Special Instructions: Prior to and during the welcome of the "passengers", no one that is in on the secret is to let on that this is anything but a "Hawaiian Dinner Cruise". Have the Hawaiian music playing on the speakers until you have enough "passengers" arrive to get started. After the opening prayer, Our “captain” gives his on-board announcements, welcoming them aboard the SS Fellowship, and tells them to sit back, relax and enjoy the ride, and that soon we will be docking for a wonderful Hawaiian Dinner. The “stewardesses” (YW) brought a cart through with Tahitian Treat drinks (aka Ginger ale & Fruit Punch). After the drinks were passed out, the captain then made the announcement that due to a tropical storm, we'd have to reroute and he advised them that we'd be docking on the Mexican Riviera. But not to fear, he had radioed ahead and our Mexican Fiesta will be ready! Then we had everyone exit through the “emergency exit” – which was the curtain/partition. We had a taco bar set up along with fruit salad. We already had Hawaiian and Mexican decorations from previous activities, so we just used those to decorate the various areas accordingly.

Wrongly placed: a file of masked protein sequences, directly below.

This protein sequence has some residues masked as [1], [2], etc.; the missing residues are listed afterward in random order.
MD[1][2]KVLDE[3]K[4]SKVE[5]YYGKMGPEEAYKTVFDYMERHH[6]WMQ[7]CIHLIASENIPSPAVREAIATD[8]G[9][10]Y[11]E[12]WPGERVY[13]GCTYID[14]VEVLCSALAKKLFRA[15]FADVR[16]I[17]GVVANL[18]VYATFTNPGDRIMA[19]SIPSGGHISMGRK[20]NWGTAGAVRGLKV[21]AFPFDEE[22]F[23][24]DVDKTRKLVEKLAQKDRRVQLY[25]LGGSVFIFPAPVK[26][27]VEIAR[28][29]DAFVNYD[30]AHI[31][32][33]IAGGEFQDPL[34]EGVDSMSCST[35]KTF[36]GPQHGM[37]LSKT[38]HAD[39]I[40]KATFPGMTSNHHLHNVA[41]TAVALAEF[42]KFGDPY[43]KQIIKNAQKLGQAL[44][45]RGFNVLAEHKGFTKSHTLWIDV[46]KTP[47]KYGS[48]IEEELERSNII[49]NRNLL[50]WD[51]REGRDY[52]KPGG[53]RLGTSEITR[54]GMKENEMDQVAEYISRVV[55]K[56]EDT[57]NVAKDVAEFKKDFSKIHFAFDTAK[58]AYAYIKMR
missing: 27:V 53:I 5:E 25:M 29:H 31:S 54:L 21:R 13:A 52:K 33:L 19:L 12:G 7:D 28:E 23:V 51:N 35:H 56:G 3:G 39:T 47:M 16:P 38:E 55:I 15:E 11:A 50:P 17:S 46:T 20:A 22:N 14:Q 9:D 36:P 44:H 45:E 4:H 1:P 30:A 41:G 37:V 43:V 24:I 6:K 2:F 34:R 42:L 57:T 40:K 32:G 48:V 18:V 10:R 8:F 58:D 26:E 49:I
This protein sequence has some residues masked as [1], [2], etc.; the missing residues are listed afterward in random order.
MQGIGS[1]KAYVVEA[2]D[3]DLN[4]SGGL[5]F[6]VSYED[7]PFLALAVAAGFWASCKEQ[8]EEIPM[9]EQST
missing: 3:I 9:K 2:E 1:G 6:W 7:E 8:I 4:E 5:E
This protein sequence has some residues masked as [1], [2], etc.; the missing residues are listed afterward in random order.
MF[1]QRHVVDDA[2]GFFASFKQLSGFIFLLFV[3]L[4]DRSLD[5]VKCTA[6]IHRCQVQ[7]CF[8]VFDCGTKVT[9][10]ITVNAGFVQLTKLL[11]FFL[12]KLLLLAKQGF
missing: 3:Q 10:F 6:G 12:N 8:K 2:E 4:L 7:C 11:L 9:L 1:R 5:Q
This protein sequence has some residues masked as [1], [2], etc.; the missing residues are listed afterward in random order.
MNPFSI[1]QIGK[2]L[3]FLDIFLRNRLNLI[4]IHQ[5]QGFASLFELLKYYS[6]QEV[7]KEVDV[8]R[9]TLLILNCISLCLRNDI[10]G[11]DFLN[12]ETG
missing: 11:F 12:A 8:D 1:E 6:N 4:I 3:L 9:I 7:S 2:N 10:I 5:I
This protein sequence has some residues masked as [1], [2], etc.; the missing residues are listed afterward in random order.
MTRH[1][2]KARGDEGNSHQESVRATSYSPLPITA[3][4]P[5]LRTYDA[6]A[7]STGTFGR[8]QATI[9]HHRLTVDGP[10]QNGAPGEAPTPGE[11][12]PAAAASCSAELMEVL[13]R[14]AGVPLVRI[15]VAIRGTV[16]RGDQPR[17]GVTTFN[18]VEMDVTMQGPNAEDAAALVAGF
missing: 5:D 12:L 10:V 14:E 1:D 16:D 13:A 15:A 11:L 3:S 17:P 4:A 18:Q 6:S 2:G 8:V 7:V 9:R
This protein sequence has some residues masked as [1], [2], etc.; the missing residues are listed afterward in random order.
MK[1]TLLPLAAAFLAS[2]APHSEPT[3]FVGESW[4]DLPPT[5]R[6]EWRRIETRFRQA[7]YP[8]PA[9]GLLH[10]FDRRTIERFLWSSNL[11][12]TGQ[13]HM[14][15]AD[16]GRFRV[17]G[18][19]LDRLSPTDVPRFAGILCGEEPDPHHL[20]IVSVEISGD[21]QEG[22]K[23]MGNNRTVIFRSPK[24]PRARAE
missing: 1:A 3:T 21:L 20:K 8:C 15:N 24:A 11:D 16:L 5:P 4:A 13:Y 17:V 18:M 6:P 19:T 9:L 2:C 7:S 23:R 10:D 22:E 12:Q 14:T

Turn-Out:We had about 65 people sign up, so I planned for 100 tacos, cuz I figured some would eat two. We still had foil and foil pans left over from Christmas, so I didn’t have to buy any of those. We used them to heat up the tortilla shells and pulled them from the oven as needed.

We bought 10 pkgs small flour tortilla shells (“taco” size, not “burrito” size), 12 lbs ground beef, 12 packets dry “taco seasoning” mix, 6 small cans refried beans, 3 heads lettuce – shredded, 3 medium/large onions, 4 cans dice tomatoes drained, 5 cans sliced black olives, 1 lg tub of sour cream, 7 bags (14 C) shredded cheese, 1 bottle of red hot chili pepper sauce, 1 large thing of salsa, 2 bags tortilla chips. For the fruit salad I bought 7 big cans of fruit cocktail, 3 boxes instant vanilla pudding. I just emptied all of the fruit juice into a big salad bowl and then added the instant pudding mix in with a wire whisk. I let the pudding sit in the fridge about 10 minutes, the folded the fruit in, covered it tightly with plastic wrap and let chill until dinner.